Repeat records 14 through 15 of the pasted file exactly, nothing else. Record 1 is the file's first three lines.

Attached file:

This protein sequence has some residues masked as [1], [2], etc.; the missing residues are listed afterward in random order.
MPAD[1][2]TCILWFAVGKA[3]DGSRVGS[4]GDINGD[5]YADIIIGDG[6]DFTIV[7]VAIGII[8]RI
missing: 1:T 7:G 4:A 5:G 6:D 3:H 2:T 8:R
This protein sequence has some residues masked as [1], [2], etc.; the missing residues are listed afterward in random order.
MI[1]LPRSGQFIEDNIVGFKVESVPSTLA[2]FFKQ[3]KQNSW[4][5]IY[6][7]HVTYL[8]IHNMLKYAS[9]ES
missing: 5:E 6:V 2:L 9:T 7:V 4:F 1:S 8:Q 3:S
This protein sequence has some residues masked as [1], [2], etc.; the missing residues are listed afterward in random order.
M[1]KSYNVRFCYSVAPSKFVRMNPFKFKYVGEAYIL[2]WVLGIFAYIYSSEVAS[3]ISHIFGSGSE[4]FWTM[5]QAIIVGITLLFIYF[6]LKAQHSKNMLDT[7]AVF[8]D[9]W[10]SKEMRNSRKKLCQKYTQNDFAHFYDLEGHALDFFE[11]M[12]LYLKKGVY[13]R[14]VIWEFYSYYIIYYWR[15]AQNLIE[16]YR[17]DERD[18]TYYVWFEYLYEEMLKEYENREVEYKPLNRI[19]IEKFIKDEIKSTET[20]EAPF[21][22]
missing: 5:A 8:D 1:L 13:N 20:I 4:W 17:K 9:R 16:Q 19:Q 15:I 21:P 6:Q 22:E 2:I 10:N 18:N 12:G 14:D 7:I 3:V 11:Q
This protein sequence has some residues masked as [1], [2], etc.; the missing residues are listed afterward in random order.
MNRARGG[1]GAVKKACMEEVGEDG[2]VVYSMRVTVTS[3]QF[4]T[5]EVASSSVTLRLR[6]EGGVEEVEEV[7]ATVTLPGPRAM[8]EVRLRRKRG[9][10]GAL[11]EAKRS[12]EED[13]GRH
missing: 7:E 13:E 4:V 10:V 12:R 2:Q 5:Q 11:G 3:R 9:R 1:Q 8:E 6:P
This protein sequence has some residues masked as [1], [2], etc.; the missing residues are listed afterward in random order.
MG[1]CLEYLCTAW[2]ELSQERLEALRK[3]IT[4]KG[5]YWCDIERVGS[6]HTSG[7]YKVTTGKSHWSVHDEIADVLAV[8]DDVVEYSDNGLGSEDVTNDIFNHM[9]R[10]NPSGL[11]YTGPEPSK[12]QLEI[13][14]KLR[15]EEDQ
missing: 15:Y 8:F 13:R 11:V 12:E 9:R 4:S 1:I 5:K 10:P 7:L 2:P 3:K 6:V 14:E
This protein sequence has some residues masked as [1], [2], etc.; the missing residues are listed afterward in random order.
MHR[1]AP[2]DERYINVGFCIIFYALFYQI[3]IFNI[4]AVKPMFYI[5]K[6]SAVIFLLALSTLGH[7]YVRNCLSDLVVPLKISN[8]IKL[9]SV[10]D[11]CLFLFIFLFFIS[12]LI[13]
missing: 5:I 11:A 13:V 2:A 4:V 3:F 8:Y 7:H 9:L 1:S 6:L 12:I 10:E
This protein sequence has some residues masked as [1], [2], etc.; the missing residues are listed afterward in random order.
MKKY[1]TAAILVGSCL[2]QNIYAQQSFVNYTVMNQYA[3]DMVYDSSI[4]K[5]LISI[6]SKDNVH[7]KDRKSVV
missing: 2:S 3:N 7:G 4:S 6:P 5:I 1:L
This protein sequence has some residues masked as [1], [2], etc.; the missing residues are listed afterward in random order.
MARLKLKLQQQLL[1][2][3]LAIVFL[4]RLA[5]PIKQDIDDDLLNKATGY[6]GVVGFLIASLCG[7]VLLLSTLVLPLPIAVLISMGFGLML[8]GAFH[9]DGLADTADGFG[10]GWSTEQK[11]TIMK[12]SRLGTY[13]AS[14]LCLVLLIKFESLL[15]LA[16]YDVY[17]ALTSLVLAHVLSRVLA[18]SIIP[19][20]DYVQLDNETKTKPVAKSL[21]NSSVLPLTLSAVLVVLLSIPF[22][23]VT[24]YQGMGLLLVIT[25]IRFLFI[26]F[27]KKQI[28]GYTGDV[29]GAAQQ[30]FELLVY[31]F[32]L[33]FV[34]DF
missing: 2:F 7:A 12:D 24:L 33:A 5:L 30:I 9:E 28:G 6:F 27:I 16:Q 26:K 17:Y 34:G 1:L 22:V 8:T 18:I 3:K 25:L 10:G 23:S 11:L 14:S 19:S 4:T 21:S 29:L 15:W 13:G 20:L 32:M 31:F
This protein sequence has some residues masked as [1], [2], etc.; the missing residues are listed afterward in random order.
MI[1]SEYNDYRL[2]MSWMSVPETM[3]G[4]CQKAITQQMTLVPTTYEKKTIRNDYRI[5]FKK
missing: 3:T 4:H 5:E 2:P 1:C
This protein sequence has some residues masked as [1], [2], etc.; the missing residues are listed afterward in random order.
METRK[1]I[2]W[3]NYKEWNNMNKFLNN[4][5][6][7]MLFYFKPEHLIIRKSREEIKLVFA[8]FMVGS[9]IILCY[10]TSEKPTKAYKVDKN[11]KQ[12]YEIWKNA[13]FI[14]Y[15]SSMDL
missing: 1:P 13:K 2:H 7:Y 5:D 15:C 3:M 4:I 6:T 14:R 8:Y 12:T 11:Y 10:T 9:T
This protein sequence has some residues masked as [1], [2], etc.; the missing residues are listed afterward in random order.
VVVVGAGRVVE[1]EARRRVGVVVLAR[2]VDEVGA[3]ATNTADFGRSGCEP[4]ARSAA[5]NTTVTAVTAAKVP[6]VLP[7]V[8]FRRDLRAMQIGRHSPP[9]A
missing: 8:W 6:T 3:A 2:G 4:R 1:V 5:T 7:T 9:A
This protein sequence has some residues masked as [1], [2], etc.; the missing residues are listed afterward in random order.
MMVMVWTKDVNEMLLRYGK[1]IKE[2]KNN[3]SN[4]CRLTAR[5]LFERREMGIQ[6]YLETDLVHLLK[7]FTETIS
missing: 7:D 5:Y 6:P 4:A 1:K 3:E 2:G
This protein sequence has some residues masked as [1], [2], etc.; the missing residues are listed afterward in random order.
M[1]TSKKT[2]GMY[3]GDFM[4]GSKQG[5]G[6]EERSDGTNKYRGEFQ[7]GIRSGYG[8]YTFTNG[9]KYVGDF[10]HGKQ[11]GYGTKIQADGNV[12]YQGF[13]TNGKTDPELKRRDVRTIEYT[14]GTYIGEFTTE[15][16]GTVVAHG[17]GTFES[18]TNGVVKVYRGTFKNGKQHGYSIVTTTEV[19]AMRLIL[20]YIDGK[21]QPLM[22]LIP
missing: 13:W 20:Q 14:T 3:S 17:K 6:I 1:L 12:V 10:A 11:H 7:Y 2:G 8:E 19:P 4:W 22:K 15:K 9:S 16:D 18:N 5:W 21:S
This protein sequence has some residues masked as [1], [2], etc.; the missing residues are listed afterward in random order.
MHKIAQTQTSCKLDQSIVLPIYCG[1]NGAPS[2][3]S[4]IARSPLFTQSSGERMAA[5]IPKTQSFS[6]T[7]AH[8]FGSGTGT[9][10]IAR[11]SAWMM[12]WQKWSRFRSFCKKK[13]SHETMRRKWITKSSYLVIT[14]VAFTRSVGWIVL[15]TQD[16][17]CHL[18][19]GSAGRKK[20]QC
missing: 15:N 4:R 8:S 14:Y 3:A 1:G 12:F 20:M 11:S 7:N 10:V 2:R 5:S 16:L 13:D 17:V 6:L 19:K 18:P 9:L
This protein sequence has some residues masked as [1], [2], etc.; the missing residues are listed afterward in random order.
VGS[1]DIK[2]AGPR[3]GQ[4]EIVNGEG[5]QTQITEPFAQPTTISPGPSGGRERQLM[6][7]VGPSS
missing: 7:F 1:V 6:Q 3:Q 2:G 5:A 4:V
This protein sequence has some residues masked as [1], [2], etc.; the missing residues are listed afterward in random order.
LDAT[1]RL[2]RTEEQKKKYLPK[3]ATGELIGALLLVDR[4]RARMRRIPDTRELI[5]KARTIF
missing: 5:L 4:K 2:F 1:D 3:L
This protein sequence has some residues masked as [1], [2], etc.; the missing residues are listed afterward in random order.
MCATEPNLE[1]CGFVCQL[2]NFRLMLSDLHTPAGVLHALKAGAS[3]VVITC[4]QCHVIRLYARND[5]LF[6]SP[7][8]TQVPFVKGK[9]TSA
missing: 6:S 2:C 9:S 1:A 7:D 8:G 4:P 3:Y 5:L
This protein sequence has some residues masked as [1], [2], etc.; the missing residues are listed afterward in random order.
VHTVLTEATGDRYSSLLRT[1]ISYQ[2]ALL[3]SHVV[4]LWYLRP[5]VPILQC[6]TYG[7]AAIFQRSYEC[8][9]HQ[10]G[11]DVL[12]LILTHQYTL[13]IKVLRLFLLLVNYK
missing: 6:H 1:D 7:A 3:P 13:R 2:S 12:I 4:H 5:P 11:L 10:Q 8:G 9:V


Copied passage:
This protein sequence has some residues masked as [1], [2], etc.; the missing residues are listed afterward in random order.
MHKIAQTQTSCKLDQSIVLPIYCG[1]NGAPS[2][3]S[4]IARSPLFTQSSGERMAA[5]IPKTQSFS[6]T[7]AH[8]FGSGTGT[9][10]IAR[11]SAWMM[12]WQKWSRFRSFCKKK[13]SHETMRRKWITKSSYLVIT[14]VAFTRSVGWIVL[15]TQD[16][17]CHL[18][19]GSAGRKK[20]QC
missing: 15:N 4:R 8:S 14:Y 3:A 1:G 12:F 20:M 11:S 7:N 10:V 2:R 5:S 16:L 13:D 17:V 6:L 19:K 18:P 9:L
This protein sequence has some residues masked as [1], [2], etc.; the missing residues are listed afterward in random order.
VGS[1]DIK[2]AGPR[3]GQ[4]EIVNGEG[5]QTQITEPFAQPTTISPGPSGGRERQLM[6][7]VGPSS
missing: 7:F 1:V 6:Q 3:Q 2:G 5:A 4:V